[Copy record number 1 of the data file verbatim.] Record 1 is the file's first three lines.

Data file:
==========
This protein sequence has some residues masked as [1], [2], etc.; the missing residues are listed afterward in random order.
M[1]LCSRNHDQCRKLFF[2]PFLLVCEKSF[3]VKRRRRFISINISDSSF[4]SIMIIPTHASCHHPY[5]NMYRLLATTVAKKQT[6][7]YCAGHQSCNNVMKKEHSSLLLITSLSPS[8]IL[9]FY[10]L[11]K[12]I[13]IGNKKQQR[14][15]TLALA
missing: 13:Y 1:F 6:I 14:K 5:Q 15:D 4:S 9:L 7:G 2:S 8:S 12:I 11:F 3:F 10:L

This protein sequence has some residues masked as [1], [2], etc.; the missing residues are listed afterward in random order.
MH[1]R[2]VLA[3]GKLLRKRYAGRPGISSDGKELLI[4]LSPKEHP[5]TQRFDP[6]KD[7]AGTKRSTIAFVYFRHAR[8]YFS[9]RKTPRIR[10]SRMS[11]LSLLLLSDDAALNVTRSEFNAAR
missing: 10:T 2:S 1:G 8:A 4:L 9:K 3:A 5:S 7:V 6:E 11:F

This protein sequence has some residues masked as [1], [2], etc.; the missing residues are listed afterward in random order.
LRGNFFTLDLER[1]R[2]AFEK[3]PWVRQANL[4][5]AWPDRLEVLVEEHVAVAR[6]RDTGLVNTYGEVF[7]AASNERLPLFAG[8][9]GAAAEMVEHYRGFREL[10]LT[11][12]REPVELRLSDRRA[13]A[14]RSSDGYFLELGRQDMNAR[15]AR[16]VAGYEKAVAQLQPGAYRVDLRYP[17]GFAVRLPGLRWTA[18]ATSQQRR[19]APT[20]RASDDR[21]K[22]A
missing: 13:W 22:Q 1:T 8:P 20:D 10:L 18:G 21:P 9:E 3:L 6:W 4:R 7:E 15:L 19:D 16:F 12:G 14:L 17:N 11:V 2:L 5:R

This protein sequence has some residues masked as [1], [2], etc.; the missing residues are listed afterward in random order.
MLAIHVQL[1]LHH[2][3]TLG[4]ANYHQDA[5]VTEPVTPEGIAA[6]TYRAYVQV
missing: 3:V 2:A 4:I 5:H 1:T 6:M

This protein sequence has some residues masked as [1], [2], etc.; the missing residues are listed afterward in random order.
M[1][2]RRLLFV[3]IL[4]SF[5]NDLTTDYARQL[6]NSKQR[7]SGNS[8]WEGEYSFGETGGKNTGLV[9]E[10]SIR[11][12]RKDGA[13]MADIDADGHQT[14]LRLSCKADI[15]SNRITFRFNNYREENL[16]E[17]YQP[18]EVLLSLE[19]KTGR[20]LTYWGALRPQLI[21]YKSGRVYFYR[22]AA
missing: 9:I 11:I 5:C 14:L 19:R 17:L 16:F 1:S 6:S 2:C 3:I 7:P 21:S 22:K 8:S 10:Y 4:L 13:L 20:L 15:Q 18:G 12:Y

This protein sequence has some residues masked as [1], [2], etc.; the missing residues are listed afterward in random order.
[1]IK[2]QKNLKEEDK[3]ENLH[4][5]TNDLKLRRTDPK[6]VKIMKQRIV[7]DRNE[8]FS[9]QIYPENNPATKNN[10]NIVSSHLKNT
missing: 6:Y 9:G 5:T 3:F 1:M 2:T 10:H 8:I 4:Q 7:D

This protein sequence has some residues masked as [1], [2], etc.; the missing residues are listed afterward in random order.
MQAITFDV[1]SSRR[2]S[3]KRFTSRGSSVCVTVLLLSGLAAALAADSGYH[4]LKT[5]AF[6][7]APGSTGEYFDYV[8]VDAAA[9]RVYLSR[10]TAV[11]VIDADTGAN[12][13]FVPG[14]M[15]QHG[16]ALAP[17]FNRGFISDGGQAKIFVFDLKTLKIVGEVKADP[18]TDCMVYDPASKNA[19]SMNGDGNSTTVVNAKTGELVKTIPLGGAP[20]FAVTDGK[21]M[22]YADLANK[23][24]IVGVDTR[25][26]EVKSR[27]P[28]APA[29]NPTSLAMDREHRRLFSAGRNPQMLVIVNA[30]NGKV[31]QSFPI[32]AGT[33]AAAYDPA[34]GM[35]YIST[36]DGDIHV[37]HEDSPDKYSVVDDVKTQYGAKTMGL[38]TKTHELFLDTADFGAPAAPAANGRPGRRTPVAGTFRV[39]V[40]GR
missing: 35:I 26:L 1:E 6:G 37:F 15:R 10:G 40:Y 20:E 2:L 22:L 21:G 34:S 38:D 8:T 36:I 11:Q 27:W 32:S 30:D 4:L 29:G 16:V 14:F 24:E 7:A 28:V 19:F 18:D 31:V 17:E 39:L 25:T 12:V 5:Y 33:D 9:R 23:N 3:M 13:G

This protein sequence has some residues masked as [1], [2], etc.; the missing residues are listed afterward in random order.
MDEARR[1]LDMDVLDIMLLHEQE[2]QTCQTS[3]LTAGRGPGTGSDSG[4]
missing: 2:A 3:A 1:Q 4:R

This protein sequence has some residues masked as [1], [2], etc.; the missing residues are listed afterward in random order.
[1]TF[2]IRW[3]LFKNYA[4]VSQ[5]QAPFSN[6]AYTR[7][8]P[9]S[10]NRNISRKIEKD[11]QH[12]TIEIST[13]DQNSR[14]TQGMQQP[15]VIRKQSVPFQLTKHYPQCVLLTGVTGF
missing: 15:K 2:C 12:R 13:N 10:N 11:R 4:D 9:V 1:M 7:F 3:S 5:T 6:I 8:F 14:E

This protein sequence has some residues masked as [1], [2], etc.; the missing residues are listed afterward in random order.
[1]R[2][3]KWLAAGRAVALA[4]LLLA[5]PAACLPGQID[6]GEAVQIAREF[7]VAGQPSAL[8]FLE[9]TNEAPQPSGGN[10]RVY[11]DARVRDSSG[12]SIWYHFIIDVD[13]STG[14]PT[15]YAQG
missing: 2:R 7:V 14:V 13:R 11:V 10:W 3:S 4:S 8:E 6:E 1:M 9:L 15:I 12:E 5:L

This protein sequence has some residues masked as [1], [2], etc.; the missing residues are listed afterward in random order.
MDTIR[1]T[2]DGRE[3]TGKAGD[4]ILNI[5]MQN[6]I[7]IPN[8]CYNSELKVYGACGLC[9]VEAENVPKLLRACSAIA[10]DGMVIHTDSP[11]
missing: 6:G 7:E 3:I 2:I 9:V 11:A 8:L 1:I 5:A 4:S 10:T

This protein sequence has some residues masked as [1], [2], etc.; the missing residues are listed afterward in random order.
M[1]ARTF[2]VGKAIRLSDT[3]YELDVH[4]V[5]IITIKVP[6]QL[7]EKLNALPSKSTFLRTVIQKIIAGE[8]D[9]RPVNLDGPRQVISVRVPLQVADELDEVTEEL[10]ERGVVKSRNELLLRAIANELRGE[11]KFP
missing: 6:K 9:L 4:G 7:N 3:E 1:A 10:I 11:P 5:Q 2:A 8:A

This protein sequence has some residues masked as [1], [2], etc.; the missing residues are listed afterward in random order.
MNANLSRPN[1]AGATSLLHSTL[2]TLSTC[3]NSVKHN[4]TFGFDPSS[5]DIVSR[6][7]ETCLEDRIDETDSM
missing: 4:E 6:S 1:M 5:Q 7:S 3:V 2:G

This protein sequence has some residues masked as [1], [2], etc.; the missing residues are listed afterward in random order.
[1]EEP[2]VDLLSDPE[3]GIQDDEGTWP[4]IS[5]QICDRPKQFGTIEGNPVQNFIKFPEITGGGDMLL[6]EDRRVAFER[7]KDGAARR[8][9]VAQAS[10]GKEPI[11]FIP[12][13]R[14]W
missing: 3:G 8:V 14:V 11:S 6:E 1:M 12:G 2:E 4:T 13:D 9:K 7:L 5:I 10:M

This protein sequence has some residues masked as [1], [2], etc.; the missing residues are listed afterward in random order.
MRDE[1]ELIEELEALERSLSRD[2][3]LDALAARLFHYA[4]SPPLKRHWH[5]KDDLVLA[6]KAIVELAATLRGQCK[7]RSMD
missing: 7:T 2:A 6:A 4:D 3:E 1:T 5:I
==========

This protein sequence has some residues masked as [1], [2], etc.; the missing residues are listed afterward in random order.
M[1]LCSRNHDQCRKLFF[2]PFLLVCEKSF[3]VKRRRRFISINISDSSF[4]SIMIIPTHASCHHPY[5]NMYRLLATTVAKKQT[6][7]YCAGHQSCNNVMKKEHSSLLLITSLSPS[8]IL[9]FY[10]L[11]K[12]I[13]IGNKKQQR[14][15]TLALA
missing: 13:Y 1:F 6:I 14:K 5:Q 15:D 4:S 9:L 7:G 2:S 8:S 12:I 11:F 3:F 10:L